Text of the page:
I’d previously looked up the “geographical center contiguous united states” which places the centerpoint at Lebanon, Kansas (Wikipedia doesn’t mention it yet, but I hypothesize that’s why the creator and writers of Supernatural placed the Men of Letters bunker there). Interesting aside: Lebanon was originally determined to be the center of the Lower 48 states in 1918 through the method of…balancing a cardboard cutout of the 48 states on a point—which would be a fun science experiment to replicate at home for anyone with kids!

Selfie at the geographic center longitude of the US.
Technically halfway across the country.

Anyway, I wasn’t planning on detouring to Kansas on this trip, but I figured the next best thing would be to pull over when I reached the same longitude as Lebanon (98°35’W). The closest exit off of I-90 was exit 310 for SD-281, just about 290 miles (km) due North from Lebanon. When I pulled to the side of the road and got out for a quick stretch of the legs and a commemorative selfie in the cool mist, I looked around to try to sear the memory in my brain…But there was nothing to bother remembering. Flatness. Roads. Clouds. Farms. So less than a minute later I was back on the highway.

…Only to pull over just 9 miles (14.5 km) later at the “White Lake Rest Area” to pee. If you ever decide to do a similar trip with similar geographical goals, the rest area is a better spot to utilize than a random exit, especially given that the Lebanon, KS centerpoint has a fudge-factor of about 20 miles due to the measurement method, coastline changes, and other factors. As a bonus, the rest stop offers picnic tables, clean restrooms, and full 5G cell service.

Since I’d been having trouble with my website and hadn’t posted anything for a few days, I used this stop to send a live-update on Instagram about reaching this technical halfway point after 1,647 miles (2650 km) of driving. It felt pretty incredible to have made it so far already, just 7 days into my trip, and part of me wondered if I’d make it all the way back home within a month, as opposed to the 5 weeks I’d originally estimated it’d take. Little did I know then how long the trip would actually take….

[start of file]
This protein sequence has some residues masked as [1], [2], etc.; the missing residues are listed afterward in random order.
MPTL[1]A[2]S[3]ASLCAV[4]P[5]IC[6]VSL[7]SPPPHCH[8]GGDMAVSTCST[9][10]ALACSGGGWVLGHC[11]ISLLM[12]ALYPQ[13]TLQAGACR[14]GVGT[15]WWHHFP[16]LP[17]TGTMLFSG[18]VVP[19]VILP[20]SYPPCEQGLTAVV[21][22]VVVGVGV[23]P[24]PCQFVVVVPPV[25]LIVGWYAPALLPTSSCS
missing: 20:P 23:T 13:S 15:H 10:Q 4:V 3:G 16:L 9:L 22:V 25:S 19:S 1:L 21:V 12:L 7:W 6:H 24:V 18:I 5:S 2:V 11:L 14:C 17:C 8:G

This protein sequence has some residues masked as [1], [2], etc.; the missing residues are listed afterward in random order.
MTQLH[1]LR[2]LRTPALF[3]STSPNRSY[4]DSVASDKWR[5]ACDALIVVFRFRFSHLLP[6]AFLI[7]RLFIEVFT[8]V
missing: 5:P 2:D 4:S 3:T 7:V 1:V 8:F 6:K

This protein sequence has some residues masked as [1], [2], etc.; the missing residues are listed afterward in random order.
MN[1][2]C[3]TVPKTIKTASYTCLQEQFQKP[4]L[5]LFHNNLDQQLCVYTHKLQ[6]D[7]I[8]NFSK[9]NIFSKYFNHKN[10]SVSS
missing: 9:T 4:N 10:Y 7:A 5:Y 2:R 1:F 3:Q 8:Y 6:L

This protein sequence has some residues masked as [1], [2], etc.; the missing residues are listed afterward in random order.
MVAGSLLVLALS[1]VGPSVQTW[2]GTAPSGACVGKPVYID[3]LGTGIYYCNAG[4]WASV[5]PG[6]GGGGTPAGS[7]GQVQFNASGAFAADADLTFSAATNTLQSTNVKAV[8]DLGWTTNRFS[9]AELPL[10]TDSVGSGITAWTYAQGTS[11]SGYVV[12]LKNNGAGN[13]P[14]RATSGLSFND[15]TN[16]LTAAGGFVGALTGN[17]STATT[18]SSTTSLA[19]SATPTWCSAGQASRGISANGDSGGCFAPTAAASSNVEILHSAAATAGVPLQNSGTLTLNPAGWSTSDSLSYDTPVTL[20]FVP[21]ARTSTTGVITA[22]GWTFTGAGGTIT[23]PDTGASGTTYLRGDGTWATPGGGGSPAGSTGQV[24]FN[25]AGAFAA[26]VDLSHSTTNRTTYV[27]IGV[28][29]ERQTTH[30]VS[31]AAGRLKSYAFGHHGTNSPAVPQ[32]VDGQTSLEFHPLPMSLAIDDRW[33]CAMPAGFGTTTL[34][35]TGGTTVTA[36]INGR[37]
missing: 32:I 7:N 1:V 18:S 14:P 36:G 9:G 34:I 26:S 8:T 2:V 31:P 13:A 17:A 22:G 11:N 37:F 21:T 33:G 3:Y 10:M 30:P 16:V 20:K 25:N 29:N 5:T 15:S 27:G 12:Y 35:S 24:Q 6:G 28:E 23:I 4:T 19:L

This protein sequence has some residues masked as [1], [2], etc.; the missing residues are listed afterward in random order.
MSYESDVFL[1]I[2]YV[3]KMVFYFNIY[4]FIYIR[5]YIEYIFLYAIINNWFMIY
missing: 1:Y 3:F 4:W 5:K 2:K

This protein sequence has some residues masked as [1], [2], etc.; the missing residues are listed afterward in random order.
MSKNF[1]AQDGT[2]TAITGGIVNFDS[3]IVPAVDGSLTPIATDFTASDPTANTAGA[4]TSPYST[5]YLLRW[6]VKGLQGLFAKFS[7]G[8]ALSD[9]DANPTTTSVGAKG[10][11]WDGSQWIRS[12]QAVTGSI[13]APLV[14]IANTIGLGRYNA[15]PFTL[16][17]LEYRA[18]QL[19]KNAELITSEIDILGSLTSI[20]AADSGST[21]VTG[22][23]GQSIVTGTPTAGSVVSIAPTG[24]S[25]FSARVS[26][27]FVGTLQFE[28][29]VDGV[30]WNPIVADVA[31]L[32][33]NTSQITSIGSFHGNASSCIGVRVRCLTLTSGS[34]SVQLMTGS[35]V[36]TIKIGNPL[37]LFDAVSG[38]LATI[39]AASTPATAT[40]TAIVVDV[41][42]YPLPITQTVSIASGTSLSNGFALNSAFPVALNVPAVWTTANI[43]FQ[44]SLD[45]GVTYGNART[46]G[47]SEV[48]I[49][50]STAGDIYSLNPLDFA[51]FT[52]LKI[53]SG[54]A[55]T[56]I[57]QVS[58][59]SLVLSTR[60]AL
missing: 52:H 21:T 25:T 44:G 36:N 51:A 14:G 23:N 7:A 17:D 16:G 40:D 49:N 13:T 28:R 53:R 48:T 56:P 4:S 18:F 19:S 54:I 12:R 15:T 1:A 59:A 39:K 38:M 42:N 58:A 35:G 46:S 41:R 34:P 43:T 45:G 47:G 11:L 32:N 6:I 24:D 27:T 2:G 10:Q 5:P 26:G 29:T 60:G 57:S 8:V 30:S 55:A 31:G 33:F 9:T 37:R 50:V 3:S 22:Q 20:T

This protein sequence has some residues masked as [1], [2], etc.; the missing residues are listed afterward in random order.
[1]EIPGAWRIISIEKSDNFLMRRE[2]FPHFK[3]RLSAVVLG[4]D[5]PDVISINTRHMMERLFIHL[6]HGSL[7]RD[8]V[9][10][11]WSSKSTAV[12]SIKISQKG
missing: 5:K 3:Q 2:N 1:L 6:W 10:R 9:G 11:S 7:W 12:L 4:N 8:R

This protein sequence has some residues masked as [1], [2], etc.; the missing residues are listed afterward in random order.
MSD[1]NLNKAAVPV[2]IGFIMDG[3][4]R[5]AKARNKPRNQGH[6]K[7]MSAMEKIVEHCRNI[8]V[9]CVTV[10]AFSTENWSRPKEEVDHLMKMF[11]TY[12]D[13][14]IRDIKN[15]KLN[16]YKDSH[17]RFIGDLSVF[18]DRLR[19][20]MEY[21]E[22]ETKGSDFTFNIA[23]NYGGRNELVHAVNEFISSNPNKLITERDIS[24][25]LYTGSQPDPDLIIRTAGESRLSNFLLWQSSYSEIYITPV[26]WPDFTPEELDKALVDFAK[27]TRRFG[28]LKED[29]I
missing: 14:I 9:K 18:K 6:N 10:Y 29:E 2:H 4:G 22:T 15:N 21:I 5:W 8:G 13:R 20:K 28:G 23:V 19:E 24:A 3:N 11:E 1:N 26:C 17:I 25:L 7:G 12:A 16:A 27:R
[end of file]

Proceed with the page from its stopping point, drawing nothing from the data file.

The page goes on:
Selfie at Minuteman Missile National Historic Site.
Minuteman Missile NHS.

I arrived at my next stop just after 1pm, exactly 3 hours after leaving Sioux Falls—Minuteman Missile National Historic Site. Really I was itching to get to Badlands National Park, but Minuteman is basically across the street (literally just a few miles/5 minutes away from Badlands), so I figured I may as well check it out first since I was in the neighborhood.

Technically, Minuteman Missile NHS is really 3 separate locations: the Visitor Center and Museum, the Delta-01 Launch Control Facility, and the Delta-09 Launch Facility, all along a 15 mile stretch of I-90. Tours are possible of the latter two locations, which are where the actual cool historical stuff can be seen, but since this was a last-minute stop I contented myself with just reading my way through the Museum.

The Museum ain’t bad, but has a definite pro-Cold War slant which kind of turned me off (which I say even as someone who is quite bullish on a strong US military as a global deterrent). It’s also one of those topics that’s probably also better presented in various books and videos on the Cold War. It has some neat exhibits plus a shop with the usual mix of touristy souvenirs and books, but otherwise I’d recommend taking the time to join a tour of the two Delta launch facilities if you ever visit this National Site.

One very interesting phenomenon I experienced for the first time here in Western South Dakota is the Suddenness of certain natural features. Growing up and having spent most of my time in the Northeast US, I’ve often thought of State and National Parks as just random sections of forests or mountains that aren’t in and of themselves special, they just happened to be protected by various institutions over time. Therefore, you might not realize you’re in a park unless you see a sign indicating you’ve actually crossed some arbitrary line. This was true of Cuyahoga and Indiana Dunes, and to an extent even of Effigy Mounds and Pipestone.

It’s a different story out West.

Photo of the Badlands.
Suddenly, the prairie recedes and you find yourself in the Badlands.